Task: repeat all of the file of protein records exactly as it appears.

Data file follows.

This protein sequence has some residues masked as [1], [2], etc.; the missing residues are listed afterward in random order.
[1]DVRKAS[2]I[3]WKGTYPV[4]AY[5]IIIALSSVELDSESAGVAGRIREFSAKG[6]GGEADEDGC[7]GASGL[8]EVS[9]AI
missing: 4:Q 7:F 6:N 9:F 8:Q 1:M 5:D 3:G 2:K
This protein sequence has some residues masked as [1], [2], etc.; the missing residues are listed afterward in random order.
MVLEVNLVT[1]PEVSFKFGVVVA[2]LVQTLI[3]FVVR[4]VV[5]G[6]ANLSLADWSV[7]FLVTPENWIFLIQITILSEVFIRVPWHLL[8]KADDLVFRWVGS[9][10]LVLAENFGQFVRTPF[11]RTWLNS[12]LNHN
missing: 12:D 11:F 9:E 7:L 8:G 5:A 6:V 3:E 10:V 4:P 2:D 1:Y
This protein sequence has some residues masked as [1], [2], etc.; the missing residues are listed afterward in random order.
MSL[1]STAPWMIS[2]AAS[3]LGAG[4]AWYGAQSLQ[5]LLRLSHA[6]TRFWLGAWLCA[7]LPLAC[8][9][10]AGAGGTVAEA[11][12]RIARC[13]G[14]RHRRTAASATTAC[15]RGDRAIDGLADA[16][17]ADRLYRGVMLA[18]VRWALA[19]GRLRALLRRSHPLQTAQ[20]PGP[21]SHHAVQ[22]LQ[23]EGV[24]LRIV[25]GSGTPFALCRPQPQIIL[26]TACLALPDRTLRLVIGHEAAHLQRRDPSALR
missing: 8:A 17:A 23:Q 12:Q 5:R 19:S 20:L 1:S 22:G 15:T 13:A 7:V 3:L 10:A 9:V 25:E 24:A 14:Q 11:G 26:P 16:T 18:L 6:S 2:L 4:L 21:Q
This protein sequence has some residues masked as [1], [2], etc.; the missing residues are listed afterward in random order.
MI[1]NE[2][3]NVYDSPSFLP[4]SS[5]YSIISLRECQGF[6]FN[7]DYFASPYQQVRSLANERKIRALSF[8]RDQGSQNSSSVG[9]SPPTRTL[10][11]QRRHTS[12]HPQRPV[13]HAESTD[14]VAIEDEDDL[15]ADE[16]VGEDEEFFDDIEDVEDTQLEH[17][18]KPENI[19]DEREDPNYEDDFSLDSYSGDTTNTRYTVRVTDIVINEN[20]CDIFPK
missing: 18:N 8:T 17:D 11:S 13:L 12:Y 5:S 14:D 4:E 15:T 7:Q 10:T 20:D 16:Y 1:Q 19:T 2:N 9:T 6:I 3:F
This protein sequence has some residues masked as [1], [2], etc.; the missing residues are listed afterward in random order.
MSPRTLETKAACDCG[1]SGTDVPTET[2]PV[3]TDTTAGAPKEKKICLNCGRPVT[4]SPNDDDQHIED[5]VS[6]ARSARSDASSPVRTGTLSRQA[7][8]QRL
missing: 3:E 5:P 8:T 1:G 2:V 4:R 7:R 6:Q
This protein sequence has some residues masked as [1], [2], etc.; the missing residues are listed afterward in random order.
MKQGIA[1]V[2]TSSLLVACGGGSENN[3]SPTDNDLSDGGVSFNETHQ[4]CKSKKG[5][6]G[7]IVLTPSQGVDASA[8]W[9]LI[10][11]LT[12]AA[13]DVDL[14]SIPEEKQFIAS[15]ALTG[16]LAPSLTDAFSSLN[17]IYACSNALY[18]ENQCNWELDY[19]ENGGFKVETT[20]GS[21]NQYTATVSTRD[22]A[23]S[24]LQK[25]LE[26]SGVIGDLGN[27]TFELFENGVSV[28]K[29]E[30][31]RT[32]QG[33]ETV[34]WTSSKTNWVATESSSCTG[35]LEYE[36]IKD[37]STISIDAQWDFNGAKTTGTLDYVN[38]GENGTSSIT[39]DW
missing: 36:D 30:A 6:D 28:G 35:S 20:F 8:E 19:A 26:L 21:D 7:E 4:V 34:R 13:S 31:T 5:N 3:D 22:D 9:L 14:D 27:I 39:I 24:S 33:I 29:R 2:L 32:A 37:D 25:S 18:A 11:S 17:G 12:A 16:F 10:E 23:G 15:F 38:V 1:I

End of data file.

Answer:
This protein sequence has some residues masked as [1], [2], etc.; the missing residues are listed afterward in random order.
[1]DVRKAS[2]I[3]WKGTYPV[4]AY[5]IIIALSSVELDSESAGVAGRIREFSAKG[6]GGEADEDGC[7]GASGL[8]EVS[9]AI
missing: 4:Q 7:F 6:N 9:F 8:Q 1:M 5:D 3:G 2:K
This protein sequence has some residues masked as [1], [2], etc.; the missing residues are listed afterward in random order.
MVLEVNLVT[1]PEVSFKFGVVVA[2]LVQTLI[3]FVVR[4]VV[5]G[6]ANLSLADWSV[7]FLVTPENWIFLIQITILSEVFIRVPWHLL[8]KADDLVFRWVGS[9][10]LVLAENFGQFVRTPF[11]RTWLNS[12]LNHN
missing: 12:D 11:F 9:E 7:L 8:G 5:A 6:V 3:E 10:V 4:P 2:D 1:Y
This protein sequence has some residues masked as [1], [2], etc.; the missing residues are listed afterward in random order.
MSL[1]STAPWMIS[2]AAS[3]LGAG[4]AWYGAQSLQ[5]LLRLSHA[6]TRFWLGAWLCA[7]LPLAC[8][9][10]AGAGGTVAEA[11][12]RIARC[13]G[14]RHRRTAASATTAC[15]RGDRAIDGLADA[16][17]ADRLYRGVMLA[18]VRWALA[19]GRLRALLRRSHPLQTAQ[20]PGP[21]SHHAVQ[22]LQ[23]EGV[24]LRIV[25]GSGTPFALCRPQPQIIL[26]TACLALPDRTLRLVIGHEAAHLQRRDPSALR
missing: 8:A 17:A 23:Q 12:Q 5:R 19:S 20:L 1:S 22:G 15:T 13:A 7:V 3:L 10:A 9:V 25:E 24:A 14:Q 11:G 26:P 16:T 18:L 6:S 2:L 4:L 21:Q
This protein sequence has some residues masked as [1], [2], etc.; the missing residues are listed afterward in random order.
MI[1]NE[2][3]NVYDSPSFLP[4]SS[5]YSIISLRECQGF[6]FN[7]DYFASPYQQVRSLANERKIRALSF[8]RDQGSQNSSSVG[9]SPPTRTL[10][11]QRRHTS[12]HPQRPV[13]HAESTD[14]VAIEDEDDL[15]ADE[16]VGEDEEFFDDIEDVEDTQLEH[17][18]KPENI[19]DEREDPNYEDDFSLDSYSGDTTNTRYTVRVTDIVINEN[20]CDIFPK
missing: 18:N 8:T 17:D 11:S 13:L 12:Y 5:S 14:D 4:E 15:T 7:Q 10:T 20:D 16:Y 1:Q 19:T 2:N 9:T 6:I 3:F
This protein sequence has some residues masked as [1], [2], etc.; the missing residues are listed afterward in random order.
MSPRTLETKAACDCG[1]SGTDVPTET[2]PV[3]TDTTAGAPKEKKICLNCGRPVT[4]SPNDDDQHIED[5]VS[6]ARSARSDASSPVRTGTLSRQA[7][8]QRL
missing: 3:E 5:P 8:T 1:G 2:V 4:R 7:R 6:Q
This protein sequence has some residues masked as [1], [2], etc.; the missing residues are listed afterward in random order.
MKQGIA[1]V[2]TSSLLVACGGGSENN[3]SPTDNDLSDGGVSFNETHQ[4]CKSKKG[5][6]G[7]IVLTPSQGVDASA[8]W[9]LI[10][11]LT[12]AA[13]DVDL[14]SIPEEKQFIAS[15]ALTG[16]LAPSLTDAFSSLN[17]IYACSNALY[18]ENQCNWELDY[19]ENGGFKVETT[20]GS[21]NQYTATVSTRD[22]A[23]S[24]LQK[25]LE[26]SGVIGDLGN[27]TFELFENGVSV[28]K[29]E[30][31]RT[32]QG[33]ETV[34]WTSSKTNWVATESSSCTG[35]LEYE[36]IKD[37]STISIDAQWDFNGAKTTGTLDYVN[38]GENGTSSIT[39]DW
missing: 36:D 30:A 6:D 28:G 35:S 20:F 8:E 19:A 26:L 21:D 7:E 4:V 34:R 13:S 31:T 5:N 3:D 22:D 9:L 14:D 27:I 39:I 24:S 33:I 29:R 2:L 32:A 37:D 25:S 18:A 11:S 17:G 12:A 16:F 10:E 23:G 15:F 38:V 1:I